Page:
A group of Nepalese/Bhutanese refugees will start new lives and form a new immigrant community in Halifax, after spending nearly 20 years in refugee camps.
Twelve government-sponsored refugees arrived last week, joining the 20 who arrived in May.
"We're assuming that we will get more," says Sarah Cooper, settlement worker at the Metropolitan Immigrant Settlement Association. Canada has promised to resettle 5,000 of roughly 108,000 stateless Nepalese/Bhutanese refugees.
Amnesty International has called the plight of Nepalese/Bhutanese "one of the most protracted and neglected refugee crises in the world." In the late '80s, the Bhutanese government attempted to eradicate the culture of the Nepalese minority, branding many as illegal immigrants. Thousands fled to camps in Nepal in the '90s.
Government will give the refugees an Income Assistance-level allowance for their first year, but Cooper says that, contrary to popular belief, "it's not a free ride."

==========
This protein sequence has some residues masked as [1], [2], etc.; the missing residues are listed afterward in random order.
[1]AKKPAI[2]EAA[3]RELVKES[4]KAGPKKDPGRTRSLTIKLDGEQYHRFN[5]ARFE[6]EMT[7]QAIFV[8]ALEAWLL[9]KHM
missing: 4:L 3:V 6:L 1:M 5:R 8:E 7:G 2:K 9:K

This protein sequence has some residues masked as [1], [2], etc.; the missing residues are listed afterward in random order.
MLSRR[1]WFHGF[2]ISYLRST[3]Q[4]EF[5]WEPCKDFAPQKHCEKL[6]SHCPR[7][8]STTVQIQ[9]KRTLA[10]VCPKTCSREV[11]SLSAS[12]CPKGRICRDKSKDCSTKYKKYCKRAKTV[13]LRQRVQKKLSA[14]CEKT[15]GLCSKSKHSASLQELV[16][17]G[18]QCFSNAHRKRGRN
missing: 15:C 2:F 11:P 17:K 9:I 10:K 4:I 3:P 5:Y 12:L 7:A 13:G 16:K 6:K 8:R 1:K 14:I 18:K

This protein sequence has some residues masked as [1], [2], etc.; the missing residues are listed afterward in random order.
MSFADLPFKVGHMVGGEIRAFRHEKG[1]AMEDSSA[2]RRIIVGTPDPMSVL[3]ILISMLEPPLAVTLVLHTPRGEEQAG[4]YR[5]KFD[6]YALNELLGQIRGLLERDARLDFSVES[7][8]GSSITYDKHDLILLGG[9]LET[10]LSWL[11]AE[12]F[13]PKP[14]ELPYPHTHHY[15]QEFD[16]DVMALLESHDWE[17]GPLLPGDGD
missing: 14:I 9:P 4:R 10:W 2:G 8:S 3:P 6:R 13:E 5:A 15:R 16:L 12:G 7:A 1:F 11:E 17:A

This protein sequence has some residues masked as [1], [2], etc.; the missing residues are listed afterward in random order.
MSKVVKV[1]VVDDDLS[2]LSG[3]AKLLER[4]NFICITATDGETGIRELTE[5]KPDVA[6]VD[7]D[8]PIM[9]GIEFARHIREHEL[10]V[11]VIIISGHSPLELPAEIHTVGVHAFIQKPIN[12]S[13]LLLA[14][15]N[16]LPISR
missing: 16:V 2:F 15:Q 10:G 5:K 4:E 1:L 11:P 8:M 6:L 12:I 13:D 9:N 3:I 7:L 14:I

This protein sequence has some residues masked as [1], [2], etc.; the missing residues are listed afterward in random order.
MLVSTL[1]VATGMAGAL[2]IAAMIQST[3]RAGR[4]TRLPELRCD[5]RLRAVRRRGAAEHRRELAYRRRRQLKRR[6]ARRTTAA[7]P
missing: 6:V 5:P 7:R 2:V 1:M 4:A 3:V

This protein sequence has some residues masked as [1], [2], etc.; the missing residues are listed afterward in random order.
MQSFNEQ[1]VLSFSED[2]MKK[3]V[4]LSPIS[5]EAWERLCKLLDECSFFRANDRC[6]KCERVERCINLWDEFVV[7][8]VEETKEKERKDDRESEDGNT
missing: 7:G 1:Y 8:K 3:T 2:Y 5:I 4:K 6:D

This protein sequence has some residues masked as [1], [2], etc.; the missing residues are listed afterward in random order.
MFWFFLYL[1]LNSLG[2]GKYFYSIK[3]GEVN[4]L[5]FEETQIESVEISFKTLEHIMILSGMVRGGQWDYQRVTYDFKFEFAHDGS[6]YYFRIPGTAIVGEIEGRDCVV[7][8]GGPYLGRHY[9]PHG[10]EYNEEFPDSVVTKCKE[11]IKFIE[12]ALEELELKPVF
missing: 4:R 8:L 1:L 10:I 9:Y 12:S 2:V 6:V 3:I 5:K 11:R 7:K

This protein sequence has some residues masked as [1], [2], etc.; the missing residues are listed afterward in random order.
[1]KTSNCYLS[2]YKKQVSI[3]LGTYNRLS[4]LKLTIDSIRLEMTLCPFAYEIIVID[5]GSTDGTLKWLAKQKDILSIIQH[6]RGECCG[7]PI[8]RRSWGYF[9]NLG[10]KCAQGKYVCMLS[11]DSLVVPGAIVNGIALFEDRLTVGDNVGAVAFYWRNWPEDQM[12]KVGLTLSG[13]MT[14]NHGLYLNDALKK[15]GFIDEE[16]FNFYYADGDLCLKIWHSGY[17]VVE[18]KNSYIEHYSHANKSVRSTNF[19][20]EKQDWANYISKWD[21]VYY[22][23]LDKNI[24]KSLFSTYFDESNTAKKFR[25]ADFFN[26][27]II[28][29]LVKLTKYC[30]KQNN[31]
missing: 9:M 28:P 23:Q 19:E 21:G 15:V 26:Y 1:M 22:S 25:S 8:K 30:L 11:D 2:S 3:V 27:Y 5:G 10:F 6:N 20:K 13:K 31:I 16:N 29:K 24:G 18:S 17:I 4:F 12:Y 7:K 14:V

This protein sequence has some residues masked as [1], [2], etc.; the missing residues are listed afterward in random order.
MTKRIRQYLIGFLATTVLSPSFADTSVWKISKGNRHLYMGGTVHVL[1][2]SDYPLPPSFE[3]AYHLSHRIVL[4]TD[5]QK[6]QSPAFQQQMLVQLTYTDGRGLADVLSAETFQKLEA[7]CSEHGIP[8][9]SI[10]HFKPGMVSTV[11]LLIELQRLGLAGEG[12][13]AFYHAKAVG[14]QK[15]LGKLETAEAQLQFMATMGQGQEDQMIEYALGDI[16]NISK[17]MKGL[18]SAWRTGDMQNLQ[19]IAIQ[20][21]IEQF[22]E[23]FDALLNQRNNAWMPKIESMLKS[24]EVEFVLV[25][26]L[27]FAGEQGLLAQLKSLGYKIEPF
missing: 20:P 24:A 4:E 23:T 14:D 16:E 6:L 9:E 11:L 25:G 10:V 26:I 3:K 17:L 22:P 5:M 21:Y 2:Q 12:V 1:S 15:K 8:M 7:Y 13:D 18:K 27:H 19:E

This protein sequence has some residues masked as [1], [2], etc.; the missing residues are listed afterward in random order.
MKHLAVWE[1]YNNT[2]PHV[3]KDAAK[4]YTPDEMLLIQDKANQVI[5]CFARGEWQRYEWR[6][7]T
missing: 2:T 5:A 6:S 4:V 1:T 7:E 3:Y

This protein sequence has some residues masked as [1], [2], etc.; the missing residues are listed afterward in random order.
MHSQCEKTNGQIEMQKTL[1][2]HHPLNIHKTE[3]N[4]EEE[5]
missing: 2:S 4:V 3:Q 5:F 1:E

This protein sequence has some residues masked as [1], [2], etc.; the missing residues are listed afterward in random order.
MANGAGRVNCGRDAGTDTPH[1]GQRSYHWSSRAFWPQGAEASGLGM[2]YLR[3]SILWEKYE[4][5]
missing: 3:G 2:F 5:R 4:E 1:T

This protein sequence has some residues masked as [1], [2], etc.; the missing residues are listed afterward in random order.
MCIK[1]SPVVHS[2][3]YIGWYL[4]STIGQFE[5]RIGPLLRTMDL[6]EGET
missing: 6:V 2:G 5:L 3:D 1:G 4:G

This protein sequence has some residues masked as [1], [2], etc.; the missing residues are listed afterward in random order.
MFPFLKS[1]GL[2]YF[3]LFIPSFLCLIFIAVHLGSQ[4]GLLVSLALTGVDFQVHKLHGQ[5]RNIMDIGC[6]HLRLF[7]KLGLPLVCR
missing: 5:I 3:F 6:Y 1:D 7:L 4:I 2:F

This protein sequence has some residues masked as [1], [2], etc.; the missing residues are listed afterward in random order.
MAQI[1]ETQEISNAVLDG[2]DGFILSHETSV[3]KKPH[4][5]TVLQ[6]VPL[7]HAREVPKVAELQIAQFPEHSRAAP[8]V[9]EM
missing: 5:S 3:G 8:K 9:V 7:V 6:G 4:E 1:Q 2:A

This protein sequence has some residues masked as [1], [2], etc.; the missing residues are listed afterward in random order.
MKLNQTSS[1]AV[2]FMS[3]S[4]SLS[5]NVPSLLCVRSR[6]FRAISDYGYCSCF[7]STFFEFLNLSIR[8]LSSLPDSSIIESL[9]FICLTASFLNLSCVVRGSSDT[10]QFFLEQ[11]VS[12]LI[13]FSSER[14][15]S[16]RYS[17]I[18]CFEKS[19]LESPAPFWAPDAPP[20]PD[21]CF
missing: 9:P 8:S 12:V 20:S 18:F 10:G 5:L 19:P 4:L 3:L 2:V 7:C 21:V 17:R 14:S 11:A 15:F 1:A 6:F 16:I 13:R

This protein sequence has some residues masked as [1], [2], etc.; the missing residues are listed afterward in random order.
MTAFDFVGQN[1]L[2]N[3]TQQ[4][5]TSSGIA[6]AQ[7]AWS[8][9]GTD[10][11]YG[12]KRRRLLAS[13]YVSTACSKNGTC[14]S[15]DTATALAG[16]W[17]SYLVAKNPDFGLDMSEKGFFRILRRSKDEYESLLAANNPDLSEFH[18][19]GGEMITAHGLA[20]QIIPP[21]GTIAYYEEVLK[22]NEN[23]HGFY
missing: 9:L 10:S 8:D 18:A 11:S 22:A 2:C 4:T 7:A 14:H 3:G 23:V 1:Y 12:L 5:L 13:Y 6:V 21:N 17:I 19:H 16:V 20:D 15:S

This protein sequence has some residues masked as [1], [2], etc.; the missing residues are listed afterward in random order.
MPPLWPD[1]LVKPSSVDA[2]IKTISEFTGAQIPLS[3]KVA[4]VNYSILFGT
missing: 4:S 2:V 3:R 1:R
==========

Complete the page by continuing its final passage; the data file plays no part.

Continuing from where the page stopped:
"I think one thing that the general public and a lot of service providers are not aware of is that our clients have to pay back the money that they are loaned from the government for their (airline) transportation." Refugee families also pay medical examination bills. Families can wind up with a debt of up to $10,000.
Cooper says finding affordable housing for refugees, who aren't immediately eligible for public housing, is challenging too. Ten of the Nepalese and Bhutanese refugees are living in hotels, waiting to find housing.
Finding employment isn't easy either, especially after spending a huge portion of one's life in a refugee camp. Education past grade 10 was unavailable in many Nepalese camps, older adults often lacked the means to practice their trades and others must deal with traumatic experiences, such as being separated from family.
Cooper hopes Haligonians will "be embracing," she says, "and just get excited that they're here and realize that they have a lot to offer a community."
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